I have no idea if it’s becoming a trend, but it looks like some sports are looking for ways to become shorter, more powerful and more spectacular. Rugby hasn’t been an Olympic sport since the 1924 Olympics but it’s shorter version – Rugby Sevens, with only 7 players in stead of 15 – will be on the programme of the 2016 Rio Olympics. Also, almost five years ago, ‘Power snooker’ was introduced to the world. A more spectacular version of snooker, including a shotclock: you only have 20 seconds to play your next ball. The game also included ‘power balls’, ‘power zones’ and ‘power plays’. Belgians might remember the game between Luca Brecel en Ronnie O’Sullivan that was broadcast on tv.
This year, it’s tennis’s turn to launch a quicker version. In the built-up to the Australian Open (starting next Monday), ‘Fast4 Tennis’ is being introduced to the world with some events in Sydney, Melbourne and Adelaide. A quicker, more competitive version of tennis. The basics remain the same, but there are four new rules.
- If the serve clips the tape and lands in the service box, there’s no let, it’s game on. What’s more, if you’re playing doubles either the receiver or their partner can take the return.
- As soon as a game gets to deuce it’s a Power Point. The receiver chooses which side will take the serve. This applies to doubles too with the receiving pair deciding who returns the point.
- At 3 games all a short tie-break is played, first to 5 points. A Power Point determines the winner at 4 points all.
- First to four games, wins. Hence the name FAST4. It doesn’t matter how you get there, just make sure you get to four before the competition does. No advantage games.
Shorter sets, shorter tie-breaks and no “loss of time” by stuff like an advantage point at deuce or having to retake the service in case of a let ball.
Last Monday, this “new” sport was launched in Sydney in a quite spectacular way. Lleyton Hewitt and Roger Federer played some litterally fast tennis in Sydney’s famous harbour. First while standing on a speedboat, afterwards by hitting some balls on a temporary court with the Harbour Bridge as background. It was obvious that a spectacular sport was being introduced!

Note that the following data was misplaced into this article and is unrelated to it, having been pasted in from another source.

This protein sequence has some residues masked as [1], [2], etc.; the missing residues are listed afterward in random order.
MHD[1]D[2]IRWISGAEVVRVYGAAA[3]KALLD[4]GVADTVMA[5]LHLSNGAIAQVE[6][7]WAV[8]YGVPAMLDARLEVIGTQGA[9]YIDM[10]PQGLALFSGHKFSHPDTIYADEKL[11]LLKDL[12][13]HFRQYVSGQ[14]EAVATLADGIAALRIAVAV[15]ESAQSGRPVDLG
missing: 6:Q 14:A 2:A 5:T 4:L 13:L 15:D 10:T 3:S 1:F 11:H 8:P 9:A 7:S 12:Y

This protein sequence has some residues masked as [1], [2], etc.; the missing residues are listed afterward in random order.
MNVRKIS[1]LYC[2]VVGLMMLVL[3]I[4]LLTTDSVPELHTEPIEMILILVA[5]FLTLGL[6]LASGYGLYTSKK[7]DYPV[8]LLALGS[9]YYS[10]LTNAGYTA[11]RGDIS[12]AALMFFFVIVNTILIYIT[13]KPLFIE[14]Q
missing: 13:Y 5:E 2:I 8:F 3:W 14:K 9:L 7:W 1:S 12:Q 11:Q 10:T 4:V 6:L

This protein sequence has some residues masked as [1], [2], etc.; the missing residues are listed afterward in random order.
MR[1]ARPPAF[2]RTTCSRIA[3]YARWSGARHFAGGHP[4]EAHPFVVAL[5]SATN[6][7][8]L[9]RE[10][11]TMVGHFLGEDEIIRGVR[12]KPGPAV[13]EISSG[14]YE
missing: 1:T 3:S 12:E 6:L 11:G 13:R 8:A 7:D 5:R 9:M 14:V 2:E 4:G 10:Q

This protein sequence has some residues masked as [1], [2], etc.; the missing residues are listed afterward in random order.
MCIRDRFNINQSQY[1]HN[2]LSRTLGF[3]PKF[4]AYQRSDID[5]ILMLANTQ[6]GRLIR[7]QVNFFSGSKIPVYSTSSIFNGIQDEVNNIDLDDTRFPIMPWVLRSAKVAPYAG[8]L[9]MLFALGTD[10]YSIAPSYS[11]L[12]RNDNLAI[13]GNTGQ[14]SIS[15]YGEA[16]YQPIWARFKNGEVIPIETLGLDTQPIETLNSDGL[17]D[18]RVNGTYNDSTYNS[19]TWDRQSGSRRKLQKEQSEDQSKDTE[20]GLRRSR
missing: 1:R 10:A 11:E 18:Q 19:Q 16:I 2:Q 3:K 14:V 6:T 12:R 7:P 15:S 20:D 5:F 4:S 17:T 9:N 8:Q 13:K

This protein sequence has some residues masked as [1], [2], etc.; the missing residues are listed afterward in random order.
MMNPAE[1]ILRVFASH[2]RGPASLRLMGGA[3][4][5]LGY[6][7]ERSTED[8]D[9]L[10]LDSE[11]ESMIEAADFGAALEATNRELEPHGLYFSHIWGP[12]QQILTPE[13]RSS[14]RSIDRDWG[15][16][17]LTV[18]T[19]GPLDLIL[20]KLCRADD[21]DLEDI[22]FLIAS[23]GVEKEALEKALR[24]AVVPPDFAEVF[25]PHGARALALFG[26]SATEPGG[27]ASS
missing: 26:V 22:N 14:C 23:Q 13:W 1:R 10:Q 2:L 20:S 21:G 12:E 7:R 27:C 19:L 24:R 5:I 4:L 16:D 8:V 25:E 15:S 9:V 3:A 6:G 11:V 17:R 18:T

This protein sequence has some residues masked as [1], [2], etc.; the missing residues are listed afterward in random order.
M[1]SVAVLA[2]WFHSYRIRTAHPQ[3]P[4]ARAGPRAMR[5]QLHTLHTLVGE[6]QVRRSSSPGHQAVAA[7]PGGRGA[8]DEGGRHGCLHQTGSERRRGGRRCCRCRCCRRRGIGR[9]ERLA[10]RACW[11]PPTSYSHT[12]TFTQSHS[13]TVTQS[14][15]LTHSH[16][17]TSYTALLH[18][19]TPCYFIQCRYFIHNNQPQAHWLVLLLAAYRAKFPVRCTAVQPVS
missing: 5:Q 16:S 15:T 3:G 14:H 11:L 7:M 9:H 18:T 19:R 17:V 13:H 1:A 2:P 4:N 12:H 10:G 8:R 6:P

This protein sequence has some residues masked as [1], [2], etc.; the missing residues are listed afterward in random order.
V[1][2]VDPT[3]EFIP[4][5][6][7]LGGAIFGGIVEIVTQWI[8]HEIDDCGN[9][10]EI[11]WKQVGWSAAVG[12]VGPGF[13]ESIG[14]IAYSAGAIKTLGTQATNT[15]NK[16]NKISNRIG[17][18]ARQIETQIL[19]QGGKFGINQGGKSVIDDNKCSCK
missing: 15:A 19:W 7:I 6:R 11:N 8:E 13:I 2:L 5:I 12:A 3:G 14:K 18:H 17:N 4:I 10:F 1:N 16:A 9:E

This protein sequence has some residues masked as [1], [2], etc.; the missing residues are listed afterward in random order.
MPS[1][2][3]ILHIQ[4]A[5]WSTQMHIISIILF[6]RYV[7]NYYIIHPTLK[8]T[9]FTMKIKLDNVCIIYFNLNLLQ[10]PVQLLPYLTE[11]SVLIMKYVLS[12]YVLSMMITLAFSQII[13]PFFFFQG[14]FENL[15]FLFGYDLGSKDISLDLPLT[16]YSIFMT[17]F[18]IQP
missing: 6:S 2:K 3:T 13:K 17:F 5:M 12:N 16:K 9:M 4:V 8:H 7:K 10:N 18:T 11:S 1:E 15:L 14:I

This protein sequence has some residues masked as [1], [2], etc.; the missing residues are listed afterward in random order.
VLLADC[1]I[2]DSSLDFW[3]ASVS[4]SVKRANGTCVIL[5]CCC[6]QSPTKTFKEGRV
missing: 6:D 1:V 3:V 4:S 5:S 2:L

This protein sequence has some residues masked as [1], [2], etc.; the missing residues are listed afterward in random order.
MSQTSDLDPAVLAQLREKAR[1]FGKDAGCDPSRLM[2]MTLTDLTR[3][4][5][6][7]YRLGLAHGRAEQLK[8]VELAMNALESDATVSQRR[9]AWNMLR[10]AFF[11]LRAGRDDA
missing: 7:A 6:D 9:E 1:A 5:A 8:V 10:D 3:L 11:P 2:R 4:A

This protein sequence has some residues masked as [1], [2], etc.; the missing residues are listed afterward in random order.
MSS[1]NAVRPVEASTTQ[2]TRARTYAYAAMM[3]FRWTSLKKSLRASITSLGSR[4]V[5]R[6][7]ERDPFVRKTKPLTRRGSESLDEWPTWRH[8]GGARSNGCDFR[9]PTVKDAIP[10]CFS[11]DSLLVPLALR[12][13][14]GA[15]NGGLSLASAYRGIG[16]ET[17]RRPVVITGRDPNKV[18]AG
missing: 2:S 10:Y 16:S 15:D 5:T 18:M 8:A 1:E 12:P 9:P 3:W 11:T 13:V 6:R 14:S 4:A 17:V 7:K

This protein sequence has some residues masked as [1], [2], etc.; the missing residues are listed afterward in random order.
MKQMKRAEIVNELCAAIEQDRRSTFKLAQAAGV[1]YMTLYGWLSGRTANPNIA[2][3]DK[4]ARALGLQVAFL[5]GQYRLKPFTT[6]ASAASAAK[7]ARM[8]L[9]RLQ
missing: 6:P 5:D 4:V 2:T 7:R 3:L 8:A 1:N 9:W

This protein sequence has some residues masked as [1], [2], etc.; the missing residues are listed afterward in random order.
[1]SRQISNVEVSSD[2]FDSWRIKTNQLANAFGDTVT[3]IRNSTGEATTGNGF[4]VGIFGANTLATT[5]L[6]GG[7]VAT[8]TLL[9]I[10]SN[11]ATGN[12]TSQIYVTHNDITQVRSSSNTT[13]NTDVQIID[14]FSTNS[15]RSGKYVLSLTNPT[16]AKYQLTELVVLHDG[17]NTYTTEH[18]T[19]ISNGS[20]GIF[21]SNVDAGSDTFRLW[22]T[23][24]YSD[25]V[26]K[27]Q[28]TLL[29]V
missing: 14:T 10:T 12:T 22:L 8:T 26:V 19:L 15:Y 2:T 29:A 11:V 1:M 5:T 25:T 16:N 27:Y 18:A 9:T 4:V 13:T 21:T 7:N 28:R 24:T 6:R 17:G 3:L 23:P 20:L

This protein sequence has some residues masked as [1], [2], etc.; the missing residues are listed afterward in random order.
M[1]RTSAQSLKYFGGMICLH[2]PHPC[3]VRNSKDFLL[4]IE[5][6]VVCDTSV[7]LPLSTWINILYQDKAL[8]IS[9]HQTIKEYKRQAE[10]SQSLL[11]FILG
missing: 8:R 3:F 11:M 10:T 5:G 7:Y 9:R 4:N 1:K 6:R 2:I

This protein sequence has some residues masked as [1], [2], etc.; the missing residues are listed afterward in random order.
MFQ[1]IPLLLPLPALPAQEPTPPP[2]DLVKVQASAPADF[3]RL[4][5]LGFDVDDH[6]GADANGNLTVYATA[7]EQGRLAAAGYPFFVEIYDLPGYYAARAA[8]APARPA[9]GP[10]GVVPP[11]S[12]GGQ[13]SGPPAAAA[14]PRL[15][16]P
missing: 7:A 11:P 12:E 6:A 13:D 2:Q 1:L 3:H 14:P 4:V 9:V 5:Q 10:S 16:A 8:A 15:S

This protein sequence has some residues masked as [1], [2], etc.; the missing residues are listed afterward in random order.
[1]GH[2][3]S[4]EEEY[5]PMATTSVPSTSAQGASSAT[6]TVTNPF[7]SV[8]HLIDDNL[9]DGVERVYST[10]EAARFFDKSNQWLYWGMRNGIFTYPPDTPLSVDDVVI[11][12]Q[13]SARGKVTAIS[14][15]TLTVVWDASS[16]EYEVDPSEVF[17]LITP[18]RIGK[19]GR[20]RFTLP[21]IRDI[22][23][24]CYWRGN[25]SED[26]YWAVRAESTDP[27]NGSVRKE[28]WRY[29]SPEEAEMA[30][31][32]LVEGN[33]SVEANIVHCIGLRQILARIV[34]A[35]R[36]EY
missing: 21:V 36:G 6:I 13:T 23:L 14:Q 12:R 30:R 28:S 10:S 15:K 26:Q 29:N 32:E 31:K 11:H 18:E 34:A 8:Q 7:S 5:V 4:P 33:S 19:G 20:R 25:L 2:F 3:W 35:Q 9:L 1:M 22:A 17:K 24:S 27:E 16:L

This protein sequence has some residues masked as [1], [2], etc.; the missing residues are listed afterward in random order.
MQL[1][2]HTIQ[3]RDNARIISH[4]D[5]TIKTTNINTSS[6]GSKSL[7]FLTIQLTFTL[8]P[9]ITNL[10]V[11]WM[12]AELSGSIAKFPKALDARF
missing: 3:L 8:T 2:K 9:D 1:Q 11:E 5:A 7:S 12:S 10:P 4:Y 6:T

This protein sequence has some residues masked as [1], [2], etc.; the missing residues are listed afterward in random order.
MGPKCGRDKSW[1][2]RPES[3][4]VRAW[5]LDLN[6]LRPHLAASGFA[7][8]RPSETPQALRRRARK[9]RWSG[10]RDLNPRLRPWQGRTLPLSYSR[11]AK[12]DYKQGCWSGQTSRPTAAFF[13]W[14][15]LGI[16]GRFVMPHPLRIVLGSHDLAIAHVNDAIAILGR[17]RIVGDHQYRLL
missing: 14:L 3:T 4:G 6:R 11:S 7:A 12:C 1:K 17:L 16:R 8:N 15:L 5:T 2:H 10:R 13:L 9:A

— TennisAustralia (@TennisAustralia) January 12, 2015
That evening, the Aussie legend and the best tennis player ever (as many believe) competed in the first game of Fast4 Tennis ever. ‘One night with Federer & Hewitt’ was an exhibition game in the Qantas Credit Union Arena and was broadcast live on tv. Federer won the game in five sets: 4-3 (5-3), 2-4, 3-4 (3-5), 4-0 and 4-2. Five sets of entertainment, for a total game time of only around one and a half hours.
Two days later it was Rafael Nadal’s turn to get to the stage at the Margaret Court Arena in Melbourne. Again live on tv, he first took on Mark Philippousis (for the first time back on court in more than ten years), then young Australian talent Omar Jasika and then his compatriot Fernando Verdasco. Three games that Nadal managed to win. The first two were warm-ups: just one set of play, each time won by the Spaniard with four games to one.
Nadal-Verdasco was the highlight of the evening. In 2009 they had played a legendary five sets semi final at the Australian Open, worth of more than five hours of tennis. On Wednesday they played their first Fast4 Tennismatch and again it was a fivesetter. Yet this time, it only lasted one and a half hours.. Nadal won the game with 2-4, 4-3 (5-4), 4-3 (5-4), 3-4 (4-5) and 4-2.
From Tuesday to Thursday, Fast4 Tennis was launched in Adelaide by some other tennis legends. John McEnroe, Lleyton Hewitt, Goran Ivanisevic, Michael Chang and Marcos Baghdatis took part in the ‘World Tennis Challenge’. Some single games, some double games, yet each time ‘best of 3’ games, so with a maximum of three sets to be played.
For now, it’s all just exhibition games. Nice little warm-ups in the built-up to the Australian Open. A fun way to promote tennis and trigger ticket sales while the audiences love to be entertained by the comedy on the pitch. Nadal’s flashy clothing, Hewitt’s son hitting some balls or Verdasco asking for a hawk-eye (even if the ball was clearly in) just to get some more time to recover from a long rallye, the crowd loves those kinds of things.
If Fast4 Tennis really will be a thing, that’s for the future to tell us, but considering the media coverage, the number of people showing up to the games and the many tweets about it, I don’t think these first games will be the last ones. I’m expecting some more Fast4 Tennis here in Australia in the beginning of next year, that’s for sure!
This article was written on behalf of and published (in Dutch) on Belgian sports website SportNext.be.